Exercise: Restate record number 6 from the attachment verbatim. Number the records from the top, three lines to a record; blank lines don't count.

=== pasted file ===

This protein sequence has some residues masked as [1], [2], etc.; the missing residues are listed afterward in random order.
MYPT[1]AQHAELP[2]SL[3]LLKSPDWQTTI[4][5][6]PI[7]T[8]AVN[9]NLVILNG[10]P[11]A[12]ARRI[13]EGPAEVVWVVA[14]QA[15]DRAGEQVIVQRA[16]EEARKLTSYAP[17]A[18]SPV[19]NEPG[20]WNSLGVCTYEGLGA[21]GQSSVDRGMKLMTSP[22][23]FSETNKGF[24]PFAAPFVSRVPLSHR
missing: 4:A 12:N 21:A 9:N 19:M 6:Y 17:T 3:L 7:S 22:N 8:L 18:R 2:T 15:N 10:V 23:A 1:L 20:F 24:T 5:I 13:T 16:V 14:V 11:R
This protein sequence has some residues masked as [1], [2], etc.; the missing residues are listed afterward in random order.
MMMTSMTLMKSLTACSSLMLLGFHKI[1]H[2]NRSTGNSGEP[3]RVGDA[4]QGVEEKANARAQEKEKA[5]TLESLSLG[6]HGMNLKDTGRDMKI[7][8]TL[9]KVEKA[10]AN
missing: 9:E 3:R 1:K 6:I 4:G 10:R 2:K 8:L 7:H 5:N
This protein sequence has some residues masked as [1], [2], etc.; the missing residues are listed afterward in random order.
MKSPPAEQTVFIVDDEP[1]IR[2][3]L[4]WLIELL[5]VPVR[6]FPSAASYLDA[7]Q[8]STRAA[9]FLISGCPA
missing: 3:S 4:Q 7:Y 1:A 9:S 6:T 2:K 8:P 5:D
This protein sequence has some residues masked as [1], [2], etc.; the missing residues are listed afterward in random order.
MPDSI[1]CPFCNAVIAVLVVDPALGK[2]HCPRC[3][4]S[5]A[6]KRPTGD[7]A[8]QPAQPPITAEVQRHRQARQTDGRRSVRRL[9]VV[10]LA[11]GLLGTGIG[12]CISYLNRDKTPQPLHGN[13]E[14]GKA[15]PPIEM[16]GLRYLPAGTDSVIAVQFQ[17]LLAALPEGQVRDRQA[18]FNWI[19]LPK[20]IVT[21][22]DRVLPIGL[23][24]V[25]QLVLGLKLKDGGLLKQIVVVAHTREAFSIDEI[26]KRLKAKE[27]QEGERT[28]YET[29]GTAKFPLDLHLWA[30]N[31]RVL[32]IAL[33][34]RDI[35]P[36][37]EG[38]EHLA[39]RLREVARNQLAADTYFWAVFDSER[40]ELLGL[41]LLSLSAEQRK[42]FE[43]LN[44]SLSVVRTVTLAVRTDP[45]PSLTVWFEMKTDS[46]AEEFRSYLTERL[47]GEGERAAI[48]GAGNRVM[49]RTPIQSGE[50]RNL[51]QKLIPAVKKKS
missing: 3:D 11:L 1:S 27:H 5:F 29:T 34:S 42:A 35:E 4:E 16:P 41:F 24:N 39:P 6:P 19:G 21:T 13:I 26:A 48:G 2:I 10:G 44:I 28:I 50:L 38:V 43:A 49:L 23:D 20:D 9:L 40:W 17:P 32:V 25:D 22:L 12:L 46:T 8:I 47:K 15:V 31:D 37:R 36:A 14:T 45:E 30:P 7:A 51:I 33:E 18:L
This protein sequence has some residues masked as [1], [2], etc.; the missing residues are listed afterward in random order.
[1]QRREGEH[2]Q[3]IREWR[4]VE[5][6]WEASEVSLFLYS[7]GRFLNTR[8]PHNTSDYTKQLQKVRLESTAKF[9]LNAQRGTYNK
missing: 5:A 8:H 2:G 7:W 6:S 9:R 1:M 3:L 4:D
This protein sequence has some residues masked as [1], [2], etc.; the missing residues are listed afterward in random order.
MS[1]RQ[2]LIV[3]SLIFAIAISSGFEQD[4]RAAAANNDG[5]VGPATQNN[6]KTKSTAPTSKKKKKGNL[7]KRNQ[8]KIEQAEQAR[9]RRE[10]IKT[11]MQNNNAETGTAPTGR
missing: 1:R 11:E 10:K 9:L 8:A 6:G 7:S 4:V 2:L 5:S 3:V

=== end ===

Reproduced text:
This protein sequence has some residues masked as [1], [2], etc.; the missing residues are listed afterward in random order.
MS[1]RQ[2]LIV[3]SLIFAIAISSGFEQD[4]RAAAANNDG[5]VGPATQNN[6]KTKSTAPTSKKKKKGNL[7]KRNQ[8]KIEQAEQAR[9]RRE[10]IKT[11]MQNNNAETGTAPTGR
missing: 1:R 11:E 10:K 9:L 8:A 6:G 7:S 4:V 2:L 5:S 3:V